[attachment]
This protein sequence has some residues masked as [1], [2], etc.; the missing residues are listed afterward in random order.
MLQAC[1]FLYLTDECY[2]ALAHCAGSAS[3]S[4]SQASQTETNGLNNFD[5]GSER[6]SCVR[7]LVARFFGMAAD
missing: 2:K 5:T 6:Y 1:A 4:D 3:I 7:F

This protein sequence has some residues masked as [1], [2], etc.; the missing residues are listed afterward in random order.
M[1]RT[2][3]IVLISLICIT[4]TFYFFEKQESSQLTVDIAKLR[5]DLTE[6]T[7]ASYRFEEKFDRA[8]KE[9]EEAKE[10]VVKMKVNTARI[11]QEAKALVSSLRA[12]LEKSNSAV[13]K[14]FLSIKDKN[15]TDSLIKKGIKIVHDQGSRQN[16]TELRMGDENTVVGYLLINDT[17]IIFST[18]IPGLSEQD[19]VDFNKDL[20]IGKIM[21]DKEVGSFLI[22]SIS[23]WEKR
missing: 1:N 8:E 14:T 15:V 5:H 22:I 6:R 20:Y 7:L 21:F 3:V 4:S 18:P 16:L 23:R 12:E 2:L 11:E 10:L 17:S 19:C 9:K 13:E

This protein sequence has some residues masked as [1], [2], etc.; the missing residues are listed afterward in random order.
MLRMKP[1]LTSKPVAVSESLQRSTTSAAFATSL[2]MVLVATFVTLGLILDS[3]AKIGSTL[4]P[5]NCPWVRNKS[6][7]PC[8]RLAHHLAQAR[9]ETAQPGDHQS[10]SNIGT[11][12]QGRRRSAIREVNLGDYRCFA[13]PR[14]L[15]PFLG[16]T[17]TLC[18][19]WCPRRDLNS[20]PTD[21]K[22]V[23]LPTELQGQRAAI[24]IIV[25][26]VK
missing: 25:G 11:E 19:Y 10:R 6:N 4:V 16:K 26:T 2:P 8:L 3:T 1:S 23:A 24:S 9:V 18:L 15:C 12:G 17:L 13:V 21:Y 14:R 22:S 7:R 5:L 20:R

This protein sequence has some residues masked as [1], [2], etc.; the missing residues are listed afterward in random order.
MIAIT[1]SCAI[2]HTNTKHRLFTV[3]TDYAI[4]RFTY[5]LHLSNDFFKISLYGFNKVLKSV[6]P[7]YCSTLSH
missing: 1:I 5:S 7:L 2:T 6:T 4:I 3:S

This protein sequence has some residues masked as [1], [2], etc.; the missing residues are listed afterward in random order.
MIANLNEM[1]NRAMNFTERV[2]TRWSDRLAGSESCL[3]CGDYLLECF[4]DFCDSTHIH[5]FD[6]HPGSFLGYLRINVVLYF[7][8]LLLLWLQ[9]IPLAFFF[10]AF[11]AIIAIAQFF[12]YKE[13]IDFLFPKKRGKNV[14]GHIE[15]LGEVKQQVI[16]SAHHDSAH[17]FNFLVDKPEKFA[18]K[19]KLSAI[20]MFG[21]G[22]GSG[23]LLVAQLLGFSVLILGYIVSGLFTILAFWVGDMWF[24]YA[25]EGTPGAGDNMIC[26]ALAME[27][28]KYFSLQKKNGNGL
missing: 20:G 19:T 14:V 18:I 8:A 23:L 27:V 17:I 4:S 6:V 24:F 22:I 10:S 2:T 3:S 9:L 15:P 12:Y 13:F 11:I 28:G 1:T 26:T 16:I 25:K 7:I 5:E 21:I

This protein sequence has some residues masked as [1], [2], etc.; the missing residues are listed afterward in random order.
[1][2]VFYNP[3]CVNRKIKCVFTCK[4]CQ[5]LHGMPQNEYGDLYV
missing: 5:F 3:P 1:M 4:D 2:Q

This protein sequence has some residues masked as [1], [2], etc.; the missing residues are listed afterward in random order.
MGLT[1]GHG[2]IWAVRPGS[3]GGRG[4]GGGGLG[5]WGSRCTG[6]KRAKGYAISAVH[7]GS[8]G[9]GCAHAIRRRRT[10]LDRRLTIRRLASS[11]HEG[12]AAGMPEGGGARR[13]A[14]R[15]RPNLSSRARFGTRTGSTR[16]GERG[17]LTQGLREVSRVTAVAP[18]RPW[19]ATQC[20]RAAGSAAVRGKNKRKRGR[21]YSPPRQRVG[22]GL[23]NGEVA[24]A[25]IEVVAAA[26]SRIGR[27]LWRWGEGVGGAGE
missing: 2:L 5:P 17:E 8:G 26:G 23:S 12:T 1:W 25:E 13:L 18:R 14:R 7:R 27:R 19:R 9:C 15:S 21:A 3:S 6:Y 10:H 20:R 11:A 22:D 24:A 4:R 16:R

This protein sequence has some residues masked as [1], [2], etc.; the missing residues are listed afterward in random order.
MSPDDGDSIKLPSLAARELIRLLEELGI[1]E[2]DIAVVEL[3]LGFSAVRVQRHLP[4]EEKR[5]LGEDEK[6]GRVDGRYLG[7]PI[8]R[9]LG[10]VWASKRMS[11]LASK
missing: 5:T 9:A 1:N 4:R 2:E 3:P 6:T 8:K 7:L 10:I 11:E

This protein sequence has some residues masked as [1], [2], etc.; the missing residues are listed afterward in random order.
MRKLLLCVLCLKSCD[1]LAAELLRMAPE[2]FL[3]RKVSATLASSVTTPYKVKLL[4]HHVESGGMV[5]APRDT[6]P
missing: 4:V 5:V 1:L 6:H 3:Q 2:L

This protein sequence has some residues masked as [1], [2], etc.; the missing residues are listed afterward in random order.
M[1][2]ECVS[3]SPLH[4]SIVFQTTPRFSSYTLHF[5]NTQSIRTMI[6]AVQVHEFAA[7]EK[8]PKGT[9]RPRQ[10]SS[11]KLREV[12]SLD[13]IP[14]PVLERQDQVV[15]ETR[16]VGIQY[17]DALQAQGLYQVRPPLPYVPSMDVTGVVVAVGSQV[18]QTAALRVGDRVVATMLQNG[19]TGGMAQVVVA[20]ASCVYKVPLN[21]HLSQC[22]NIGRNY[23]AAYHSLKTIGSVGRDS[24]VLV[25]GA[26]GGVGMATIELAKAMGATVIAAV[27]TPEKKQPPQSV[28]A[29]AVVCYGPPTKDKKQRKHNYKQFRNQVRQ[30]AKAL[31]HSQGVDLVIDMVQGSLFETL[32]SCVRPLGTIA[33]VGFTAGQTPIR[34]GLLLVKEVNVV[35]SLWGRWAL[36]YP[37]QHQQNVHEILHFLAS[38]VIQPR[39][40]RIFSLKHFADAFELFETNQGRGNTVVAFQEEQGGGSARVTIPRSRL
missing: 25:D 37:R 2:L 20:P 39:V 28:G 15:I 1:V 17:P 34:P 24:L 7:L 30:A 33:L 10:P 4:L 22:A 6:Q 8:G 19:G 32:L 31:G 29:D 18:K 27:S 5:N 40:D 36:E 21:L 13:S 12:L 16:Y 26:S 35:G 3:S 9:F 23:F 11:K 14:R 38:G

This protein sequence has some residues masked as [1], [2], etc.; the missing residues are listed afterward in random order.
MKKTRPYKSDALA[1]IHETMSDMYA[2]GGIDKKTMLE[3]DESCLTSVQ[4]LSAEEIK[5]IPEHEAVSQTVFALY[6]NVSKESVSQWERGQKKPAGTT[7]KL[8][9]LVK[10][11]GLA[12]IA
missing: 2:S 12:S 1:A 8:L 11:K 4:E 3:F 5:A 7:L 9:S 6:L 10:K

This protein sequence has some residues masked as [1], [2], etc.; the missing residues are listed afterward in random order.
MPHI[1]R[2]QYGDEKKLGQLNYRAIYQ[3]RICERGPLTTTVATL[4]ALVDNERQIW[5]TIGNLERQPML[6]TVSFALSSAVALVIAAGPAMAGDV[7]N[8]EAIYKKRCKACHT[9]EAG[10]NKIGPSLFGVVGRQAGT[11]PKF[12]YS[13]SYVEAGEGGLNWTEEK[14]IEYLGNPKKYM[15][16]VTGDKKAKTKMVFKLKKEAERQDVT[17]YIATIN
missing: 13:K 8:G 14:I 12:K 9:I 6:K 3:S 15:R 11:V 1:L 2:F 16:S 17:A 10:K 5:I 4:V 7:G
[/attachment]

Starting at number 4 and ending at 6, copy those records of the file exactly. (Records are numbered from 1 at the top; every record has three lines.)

This protein sequence has some residues masked as [1], [2], etc.; the missing residues are listed afterward in random order.
MIAIT[1]SCAI[2]HTNTKHRLFTV[3]TDYAI[4]RFTY[5]LHLSNDFFKISLYGFNKVLKSV[6]P[7]YCSTLSH
missing: 1:I 5:S 7:L 2:T 6:T 4:I 3:S

This protein sequence has some residues masked as [1], [2], etc.; the missing residues are listed afterward in random order.
MIANLNEM[1]NRAMNFTERV[2]TRWSDRLAGSESCL[3]CGDYLLECF[4]DFCDSTHIH[5]FD[6]HPGSFLGYLRINVVLYF[7][8]LLLLWLQ[9]IPLAFFF[10]AF[11]AIIAIAQFF[12]YKE[13]IDFLFPKKRGKNV[14]GHIE[15]LGEVKQQVI[16]SAHHDSAH[17]FNFLVDKPEKFA[18]K[19]KLSAI[20]MFG[21]G[22]GSG[23]LLVAQLLGFSVLILGYIVSGLFTILAFWVGDMWF[24]YA[25]EGTPGAGDNMIC[26]ALAME[27][28]KYFSLQKKNGNGL
missing: 20:G 19:T 14:V 18:I 8:A 23:L 27:V 17:I 4:S 6:V 24:F 22:I 10:S 2:T 3:S 9:L 15:P 12:Y 13:F 11:I 28:G 1:T 26:T 16:I 25:K 7:I 5:E 21:I

This protein sequence has some residues masked as [1], [2], etc.; the missing residues are listed afterward in random order.
[1][2]VFYNP[3]CVNRKIKCVFTCK[4]CQ[5]LHGMPQNEYGDLYV
missing: 5:F 3:P 1:M 4:D 2:Q